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From: The Rheumatologist, November 2011

Dressing Down in Scrubs

Why rheumatologists should consider making this the uniform of choice

by Ronan Kavanagh, MD

In the last year, I’ve taken to wearing theatre scrubs at work instead of my usual suit, shirt, and tie attire. This was initially because I started cycling to work and it was simply too much hassle to put clean shirts in my backpack or drop clean clothes at the office over the weekend. After a few days of wearing them in my clinic, I haven’t gone back.

Because scrubs are usually the preserve of better-paid medical specialists such as surgeons, anaesthetists, and cardiologists, people tend to look twice when they see a rheumatologist wearing them. Once you get over the funny looks and questions, though, wearing them has had some unexpected bonuses that I’d like to share.

1. Comfort

Scrubs are comfortable to wear, cool, and make me feel much more relaxed than a stuffy shirt and tie.

2. Hygiene

As a rheumatologist, I perform minor surgical procedures (such as joint injections) for most of my working day as part of my clinic. These require a degree of sterility. Scrubs are almost certainly more hygienic than my suit and most certainly more hygienic than my favorite tie, which I bought four years ago (it looks and smells fine but has never been to the dry cleaners—and it has certainly never been inside an autoclave).

3. Less ironing

No more ironing shirts for work because my scrubs are processed in the hospital. Although I would normally do all of my ironing myself, my wife is delighted, too. For me, you understand.

4. Far less money spent on suits and ties

Prior to this I would have bought a couple of suits each year, a few ties, and work shirts. Because I don’t wear suits and ties outside of work, I haven’t bought any this year at all.

For those physicians among you thinking about doing it, just go for it. … If changing what you wear to work is the most adventurous thing you do this year, you should probably get out more.

5. Looking important

Unfortunately, rheumatologists are not always taken as seriously as we should be in the pecking order of hospital medical hierarchy. While wearing scrubs, other physicians, surgeons, and nursing staff seem to treat me more deferentially because they mistake me for a surgeon or interventional cardiologist. Although I’m still waiting for my income to increase accordingly, my new outfit makes me look like I mean business, and that I’m on my way to something more pressing than a rheumatology clinic), I find it easier to jump the queue in the canteen.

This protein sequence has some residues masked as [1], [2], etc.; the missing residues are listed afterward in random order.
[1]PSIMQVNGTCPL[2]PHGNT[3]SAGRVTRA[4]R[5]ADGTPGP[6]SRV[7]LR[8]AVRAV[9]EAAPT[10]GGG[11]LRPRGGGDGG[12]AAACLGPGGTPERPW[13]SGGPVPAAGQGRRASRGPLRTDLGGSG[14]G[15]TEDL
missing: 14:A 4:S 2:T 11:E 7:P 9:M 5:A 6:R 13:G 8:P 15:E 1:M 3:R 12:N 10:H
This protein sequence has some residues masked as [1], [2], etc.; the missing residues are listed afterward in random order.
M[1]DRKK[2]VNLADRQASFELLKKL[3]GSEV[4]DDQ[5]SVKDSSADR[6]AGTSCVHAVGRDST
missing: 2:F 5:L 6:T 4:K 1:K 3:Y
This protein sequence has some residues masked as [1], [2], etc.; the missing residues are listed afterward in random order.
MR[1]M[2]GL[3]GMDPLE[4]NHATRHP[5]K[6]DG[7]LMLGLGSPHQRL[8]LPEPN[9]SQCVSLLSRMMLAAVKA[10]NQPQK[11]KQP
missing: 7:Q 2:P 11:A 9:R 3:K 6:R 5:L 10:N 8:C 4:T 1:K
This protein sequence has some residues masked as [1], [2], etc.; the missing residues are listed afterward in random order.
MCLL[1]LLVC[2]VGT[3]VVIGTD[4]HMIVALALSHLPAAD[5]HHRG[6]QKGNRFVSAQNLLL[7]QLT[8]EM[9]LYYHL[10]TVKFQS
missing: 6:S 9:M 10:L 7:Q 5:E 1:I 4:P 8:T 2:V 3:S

6. Patients don’t mind

Patients don’t seem to care either way. As long as you treat them well and come up with the goods, most don’t mind how you’re dressed (up to a point). I explain to them it’s for all of the reasons above (but not necessarily the reasons listed below).

7. Early de-stressing from the work environment

Putting the scrubs on in the morning and taking them off in the evening allows you to treat them as a kind of theatrical costume. I “get into character” by putting them on and then “get out of character” by taking them off. Removing your work clothes before leaving work allows you to divest yourself of any unpleasant work associations before you leave the building and facilitates an early start to your out-of-hours relaxation time. I have also found that being dressed in my shorts, t-shirt, and cycle helmet is a deterrent to colleagues thinking of asking me to do that last-minute consult on my way home for the evening. It’s harder to say no in a suit.

The Bottom Line

For those physicians among you thinking about doing it, just go for it. You’ll feel more relaxed, do less ironing, spend less time shopping for suits, and you might even get home sooner. If changing what you wear to work is the most adventurous thing you do this year, you should probably get out more. the rheumatologist

Dr. Kavanagh is a rheumatologist in private practice at Western Rheumatology in Galway, Ireland. He also runs The Musicians’ Clinic in Galway. This article was originally published on his blog, www.ronankavanagh.wordpress.com, and you can follow him on Twitter @ronantkavanagh.

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